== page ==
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I've been looking for a Carpano Antica starting point so thanks for the info Kerry.  Aside from changing the base wine, would you do anything else differently to get close to the original?  And how closely did you follow the homedistiller recipe?  Thanks in advance for your input!

I lacked blessed thistle and quinine - other than that I followed it - I wonder if those would have made a big difference.  

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I lacked blessed thistle and quinine - other than that I followed it - I wonder if those would have made a big difference.  

Thanks for the fast response.  I'll be getting a batch going this weekend.  I'm debating between small chunks vs powdered ingredients for the ones I have found that have both options.  Did you use any powdered ingredients?  If you think of any other input or tweaks you'd make, I'd love to hear it.  Regardless, I'm excited to get some in the works!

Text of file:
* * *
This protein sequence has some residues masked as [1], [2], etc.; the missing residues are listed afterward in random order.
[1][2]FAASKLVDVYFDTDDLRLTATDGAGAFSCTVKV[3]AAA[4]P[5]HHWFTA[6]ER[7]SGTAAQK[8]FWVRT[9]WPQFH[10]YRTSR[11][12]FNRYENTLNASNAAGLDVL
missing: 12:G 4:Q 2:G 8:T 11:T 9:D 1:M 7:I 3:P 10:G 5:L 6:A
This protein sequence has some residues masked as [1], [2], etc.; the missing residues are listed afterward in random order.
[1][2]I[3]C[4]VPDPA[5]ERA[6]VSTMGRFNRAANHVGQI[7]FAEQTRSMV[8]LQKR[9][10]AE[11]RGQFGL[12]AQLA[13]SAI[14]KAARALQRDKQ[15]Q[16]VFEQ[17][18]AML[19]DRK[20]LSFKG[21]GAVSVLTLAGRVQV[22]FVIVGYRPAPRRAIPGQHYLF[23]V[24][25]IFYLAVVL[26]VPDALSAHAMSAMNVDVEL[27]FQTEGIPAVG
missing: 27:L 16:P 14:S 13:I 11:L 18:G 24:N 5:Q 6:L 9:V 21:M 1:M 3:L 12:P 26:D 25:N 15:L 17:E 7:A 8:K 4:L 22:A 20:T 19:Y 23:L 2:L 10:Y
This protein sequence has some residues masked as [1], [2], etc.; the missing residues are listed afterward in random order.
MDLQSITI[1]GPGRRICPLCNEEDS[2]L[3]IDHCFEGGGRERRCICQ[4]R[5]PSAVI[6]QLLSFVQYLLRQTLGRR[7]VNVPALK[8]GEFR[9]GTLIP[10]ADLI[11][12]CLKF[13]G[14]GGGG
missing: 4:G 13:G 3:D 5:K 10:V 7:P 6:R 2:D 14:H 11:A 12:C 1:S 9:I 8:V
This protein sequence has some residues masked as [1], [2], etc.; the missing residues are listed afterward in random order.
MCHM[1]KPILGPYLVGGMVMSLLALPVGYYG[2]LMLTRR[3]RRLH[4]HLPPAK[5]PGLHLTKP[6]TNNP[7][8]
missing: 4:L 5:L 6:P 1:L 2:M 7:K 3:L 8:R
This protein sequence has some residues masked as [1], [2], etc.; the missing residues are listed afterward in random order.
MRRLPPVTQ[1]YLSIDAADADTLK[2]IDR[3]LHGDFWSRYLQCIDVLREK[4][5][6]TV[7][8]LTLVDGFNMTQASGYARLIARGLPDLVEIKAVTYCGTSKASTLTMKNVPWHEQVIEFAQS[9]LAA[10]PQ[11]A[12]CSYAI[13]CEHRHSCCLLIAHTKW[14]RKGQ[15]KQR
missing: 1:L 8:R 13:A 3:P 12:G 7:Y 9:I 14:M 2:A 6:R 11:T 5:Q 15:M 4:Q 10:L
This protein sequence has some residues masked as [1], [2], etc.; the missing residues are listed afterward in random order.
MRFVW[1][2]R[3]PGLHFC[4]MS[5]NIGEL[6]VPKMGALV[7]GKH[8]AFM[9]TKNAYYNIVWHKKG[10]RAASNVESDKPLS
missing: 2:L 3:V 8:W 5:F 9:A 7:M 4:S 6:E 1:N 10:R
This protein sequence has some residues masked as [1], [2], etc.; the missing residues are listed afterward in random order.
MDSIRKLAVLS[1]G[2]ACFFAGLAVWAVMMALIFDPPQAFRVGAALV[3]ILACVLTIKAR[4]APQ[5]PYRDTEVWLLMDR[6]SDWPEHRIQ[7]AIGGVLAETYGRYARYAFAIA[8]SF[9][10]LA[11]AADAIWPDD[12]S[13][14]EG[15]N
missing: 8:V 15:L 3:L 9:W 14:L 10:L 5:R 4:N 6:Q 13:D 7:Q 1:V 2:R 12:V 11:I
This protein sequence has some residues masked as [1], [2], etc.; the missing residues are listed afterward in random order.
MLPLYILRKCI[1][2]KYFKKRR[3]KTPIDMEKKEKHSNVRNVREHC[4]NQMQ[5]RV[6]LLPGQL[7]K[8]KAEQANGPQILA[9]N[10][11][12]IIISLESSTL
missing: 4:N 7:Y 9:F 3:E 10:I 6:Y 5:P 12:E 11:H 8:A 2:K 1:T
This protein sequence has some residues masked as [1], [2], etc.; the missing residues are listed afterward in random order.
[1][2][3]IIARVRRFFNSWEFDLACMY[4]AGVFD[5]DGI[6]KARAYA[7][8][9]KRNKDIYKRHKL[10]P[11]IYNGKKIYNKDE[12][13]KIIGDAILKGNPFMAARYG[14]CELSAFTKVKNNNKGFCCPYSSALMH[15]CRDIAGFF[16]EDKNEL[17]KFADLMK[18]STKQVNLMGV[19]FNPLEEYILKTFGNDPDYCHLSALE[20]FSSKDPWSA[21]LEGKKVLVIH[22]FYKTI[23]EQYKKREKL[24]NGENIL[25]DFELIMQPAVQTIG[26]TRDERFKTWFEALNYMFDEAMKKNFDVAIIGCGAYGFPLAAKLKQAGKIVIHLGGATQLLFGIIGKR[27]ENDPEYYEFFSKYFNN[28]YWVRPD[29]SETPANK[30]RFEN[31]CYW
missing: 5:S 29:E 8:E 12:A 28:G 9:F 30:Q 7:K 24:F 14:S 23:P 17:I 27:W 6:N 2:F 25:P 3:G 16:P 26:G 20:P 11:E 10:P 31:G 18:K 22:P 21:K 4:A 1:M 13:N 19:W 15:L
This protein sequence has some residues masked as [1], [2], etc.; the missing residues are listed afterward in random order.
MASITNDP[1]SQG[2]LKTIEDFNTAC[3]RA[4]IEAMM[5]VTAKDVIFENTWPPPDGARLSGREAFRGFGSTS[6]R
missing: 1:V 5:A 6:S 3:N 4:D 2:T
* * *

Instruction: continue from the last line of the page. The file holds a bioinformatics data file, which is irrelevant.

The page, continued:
Edited by brandonbrews (log)

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Thanks for the fast response.  I'll be getting a batch going this weekend.  I'm debating between small chunks vs powdered ingredients for the ones I have found that have both options.  Did you use any powdered ingredients?  If you think of any other input or tweaks you'd make, I'd love to hear it.  Regardless, I'm excited to get some in the works!

Used the leaves/whole spices rather than powdered.  

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A new project is born:

 

Infusions.png.4617f9832541d98876d040becb

 

It's time to attempt some proper vermouth.